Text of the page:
Black minister thanks Biden for ‘having the courage to apologize’ over segregation comments

An African Methodist Episcopal Church reverend thanked Joe Biden for apologizing for how he described his relationships with segregationist senators.

“We want to thank Vice President Biden for apologizing. We want to thank him for having the courage to apologize,” Rev. Thomas Nesbitt said in a prayer during a Morris Brown AME Church service on Sunday as Biden sat in a second row pew. Nesbitt noted that “God gave Jesus an apologetics to us.” 

In a campaign speech in Sumter, South Carolina on Saturday, Biden apologized for “any of the pain and misconception” that arose from comments that he made at a fundraiser in June, when he pointed to his relationships with segregationist senators James O. Eastland of Mississippi and Herman Talmadge of Georgia as an example of civility. Presidential primary rivals Sens. Kamala Harris of California and Cory Booker of New Jersey criticized Biden’s comments.

Church pastor Rev. James A. Keeton Jr. also appeared to try to help smooth over the controversy over Biden’s comment about segregationists during the service, introducing Biden as “somebody who understands the importance of working across the aisle” and “working with people who may not believe what you do.”

Earlier during the service, Biden gave brief remarks to the congregation of around 150 parishioners Sunday morning. He did not repeat or reference the apology he made on Saturday.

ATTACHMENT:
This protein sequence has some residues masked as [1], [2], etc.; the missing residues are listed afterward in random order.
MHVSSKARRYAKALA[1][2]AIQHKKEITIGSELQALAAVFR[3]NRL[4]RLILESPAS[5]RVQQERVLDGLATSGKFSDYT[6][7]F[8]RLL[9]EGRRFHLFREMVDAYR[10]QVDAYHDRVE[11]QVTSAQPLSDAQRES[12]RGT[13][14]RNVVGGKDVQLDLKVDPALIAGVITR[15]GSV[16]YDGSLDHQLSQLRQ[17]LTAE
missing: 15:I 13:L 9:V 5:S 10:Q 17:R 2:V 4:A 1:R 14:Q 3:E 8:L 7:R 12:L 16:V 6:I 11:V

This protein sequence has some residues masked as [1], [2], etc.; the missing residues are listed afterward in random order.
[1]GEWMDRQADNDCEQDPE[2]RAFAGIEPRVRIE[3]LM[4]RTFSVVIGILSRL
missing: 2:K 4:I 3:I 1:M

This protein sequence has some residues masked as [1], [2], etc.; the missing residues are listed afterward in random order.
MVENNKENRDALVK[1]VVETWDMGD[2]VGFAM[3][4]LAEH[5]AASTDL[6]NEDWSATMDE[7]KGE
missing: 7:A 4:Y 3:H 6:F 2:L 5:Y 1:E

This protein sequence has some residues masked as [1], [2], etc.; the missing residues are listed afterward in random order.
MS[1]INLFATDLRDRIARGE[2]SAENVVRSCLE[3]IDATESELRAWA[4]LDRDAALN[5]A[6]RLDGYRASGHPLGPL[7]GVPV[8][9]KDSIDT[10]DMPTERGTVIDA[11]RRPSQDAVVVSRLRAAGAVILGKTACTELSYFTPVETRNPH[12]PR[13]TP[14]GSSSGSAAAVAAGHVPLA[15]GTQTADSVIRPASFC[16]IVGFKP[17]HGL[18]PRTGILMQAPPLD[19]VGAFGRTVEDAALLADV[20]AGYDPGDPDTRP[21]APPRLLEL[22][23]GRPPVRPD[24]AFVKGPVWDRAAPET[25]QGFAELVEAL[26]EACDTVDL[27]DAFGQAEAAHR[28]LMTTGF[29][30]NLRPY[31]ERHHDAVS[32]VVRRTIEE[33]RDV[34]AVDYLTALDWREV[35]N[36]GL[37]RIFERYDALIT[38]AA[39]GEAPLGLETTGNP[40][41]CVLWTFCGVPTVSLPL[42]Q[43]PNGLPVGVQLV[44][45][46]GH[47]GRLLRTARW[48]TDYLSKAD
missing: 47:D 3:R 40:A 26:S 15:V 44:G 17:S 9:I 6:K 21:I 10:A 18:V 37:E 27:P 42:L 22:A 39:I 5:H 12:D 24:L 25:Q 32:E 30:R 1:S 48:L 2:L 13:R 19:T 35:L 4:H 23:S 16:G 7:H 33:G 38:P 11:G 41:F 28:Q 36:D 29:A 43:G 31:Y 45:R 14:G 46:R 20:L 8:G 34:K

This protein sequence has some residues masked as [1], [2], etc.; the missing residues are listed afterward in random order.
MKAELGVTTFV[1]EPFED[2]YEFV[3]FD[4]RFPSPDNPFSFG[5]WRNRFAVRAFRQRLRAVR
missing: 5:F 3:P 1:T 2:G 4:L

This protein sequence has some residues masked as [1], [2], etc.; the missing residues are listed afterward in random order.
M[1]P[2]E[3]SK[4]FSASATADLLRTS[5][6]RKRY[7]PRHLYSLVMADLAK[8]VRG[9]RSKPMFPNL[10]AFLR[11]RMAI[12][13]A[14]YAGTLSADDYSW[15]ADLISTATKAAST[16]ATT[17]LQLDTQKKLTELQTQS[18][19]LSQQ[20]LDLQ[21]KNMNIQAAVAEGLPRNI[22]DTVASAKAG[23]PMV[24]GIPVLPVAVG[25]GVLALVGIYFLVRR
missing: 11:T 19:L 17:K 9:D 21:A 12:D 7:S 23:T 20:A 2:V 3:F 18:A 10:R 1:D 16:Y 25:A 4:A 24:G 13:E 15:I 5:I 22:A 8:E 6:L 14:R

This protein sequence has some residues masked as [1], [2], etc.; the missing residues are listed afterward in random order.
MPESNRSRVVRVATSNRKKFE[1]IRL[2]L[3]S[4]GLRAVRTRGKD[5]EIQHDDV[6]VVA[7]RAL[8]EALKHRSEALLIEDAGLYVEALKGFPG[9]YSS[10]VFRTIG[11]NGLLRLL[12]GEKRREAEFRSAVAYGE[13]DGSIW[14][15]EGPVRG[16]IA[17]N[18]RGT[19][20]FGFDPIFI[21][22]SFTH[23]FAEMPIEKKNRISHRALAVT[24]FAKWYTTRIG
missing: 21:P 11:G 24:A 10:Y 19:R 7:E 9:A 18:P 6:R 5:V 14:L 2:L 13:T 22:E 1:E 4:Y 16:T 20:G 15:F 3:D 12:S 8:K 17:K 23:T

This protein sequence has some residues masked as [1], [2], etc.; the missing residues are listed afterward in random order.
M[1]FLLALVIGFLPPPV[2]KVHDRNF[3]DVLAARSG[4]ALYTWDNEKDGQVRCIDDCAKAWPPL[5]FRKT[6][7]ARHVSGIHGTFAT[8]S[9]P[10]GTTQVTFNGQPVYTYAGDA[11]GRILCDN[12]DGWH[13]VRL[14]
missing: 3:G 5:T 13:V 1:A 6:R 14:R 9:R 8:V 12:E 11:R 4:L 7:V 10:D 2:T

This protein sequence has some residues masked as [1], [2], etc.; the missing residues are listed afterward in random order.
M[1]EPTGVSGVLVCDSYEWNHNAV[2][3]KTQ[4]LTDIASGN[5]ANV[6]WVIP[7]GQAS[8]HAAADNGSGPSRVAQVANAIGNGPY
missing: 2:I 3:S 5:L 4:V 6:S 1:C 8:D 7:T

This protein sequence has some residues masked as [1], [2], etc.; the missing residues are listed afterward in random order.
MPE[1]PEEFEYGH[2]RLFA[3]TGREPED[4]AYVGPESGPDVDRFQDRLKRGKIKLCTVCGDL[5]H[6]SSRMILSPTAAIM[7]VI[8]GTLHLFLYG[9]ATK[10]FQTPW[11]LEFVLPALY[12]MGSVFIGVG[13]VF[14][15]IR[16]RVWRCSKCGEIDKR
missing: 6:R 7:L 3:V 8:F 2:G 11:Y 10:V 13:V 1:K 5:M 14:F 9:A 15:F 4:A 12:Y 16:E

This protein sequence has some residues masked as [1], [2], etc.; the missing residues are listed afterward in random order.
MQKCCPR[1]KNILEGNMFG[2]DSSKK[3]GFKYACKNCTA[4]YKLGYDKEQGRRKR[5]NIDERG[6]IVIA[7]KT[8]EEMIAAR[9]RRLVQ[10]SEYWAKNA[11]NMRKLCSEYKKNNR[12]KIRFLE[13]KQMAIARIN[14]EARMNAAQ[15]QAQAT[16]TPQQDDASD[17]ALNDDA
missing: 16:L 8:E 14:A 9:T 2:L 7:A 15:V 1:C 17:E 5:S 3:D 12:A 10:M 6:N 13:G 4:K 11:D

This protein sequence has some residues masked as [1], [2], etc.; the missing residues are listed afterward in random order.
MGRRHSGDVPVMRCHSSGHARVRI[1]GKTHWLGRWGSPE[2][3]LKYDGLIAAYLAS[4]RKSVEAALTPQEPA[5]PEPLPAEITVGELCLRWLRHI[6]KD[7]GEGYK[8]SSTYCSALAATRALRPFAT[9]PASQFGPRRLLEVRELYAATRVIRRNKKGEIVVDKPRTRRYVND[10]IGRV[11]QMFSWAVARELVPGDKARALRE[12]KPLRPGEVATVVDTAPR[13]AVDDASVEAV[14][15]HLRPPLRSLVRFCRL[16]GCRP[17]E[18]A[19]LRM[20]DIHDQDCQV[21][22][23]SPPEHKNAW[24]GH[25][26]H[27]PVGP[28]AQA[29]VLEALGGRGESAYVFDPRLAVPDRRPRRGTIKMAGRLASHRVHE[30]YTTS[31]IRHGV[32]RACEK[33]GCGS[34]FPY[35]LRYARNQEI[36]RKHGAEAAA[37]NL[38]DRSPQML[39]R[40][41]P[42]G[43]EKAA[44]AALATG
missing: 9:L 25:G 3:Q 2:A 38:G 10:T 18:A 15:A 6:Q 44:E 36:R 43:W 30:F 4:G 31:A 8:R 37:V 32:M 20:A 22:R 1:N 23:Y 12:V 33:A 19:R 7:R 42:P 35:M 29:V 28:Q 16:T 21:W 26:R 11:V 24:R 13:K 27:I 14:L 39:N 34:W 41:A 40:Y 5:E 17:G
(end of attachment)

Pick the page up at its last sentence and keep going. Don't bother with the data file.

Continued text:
Image copyright: Emily Larsen/WEX

Biden referenced visiting Mother Emmanuel AME Church in Charleston in 2015, located blocks away from the Morris Brown AME Church, with former President Barack Obama after the shooting that killed nine people.

I will never forget that, when Barack stood before an expanded congregation, and he sang Amazing Grace,” Biden said. “I served with great honor” for eight years under Obama, he added.

Biden has been stressing his connection to the former president throughout his two-day campaign swing through South Carolina, an early primary state where a majority of Democratic primary voters are black.

“Imagine what it would’ve been through those dark, dark days — I mean this sincerely — without the black church,” Biden told the church congregation. “You understand hope.”

Biden also recalled something said his mom would tell him: “As long as you’re alive, you have an obligation to strive, and you’re not dead ’till you see the face of God.”

Main image copyright: Emily Larsen/WEX)

Written by: Emily Larsen

First published 07.07.19:

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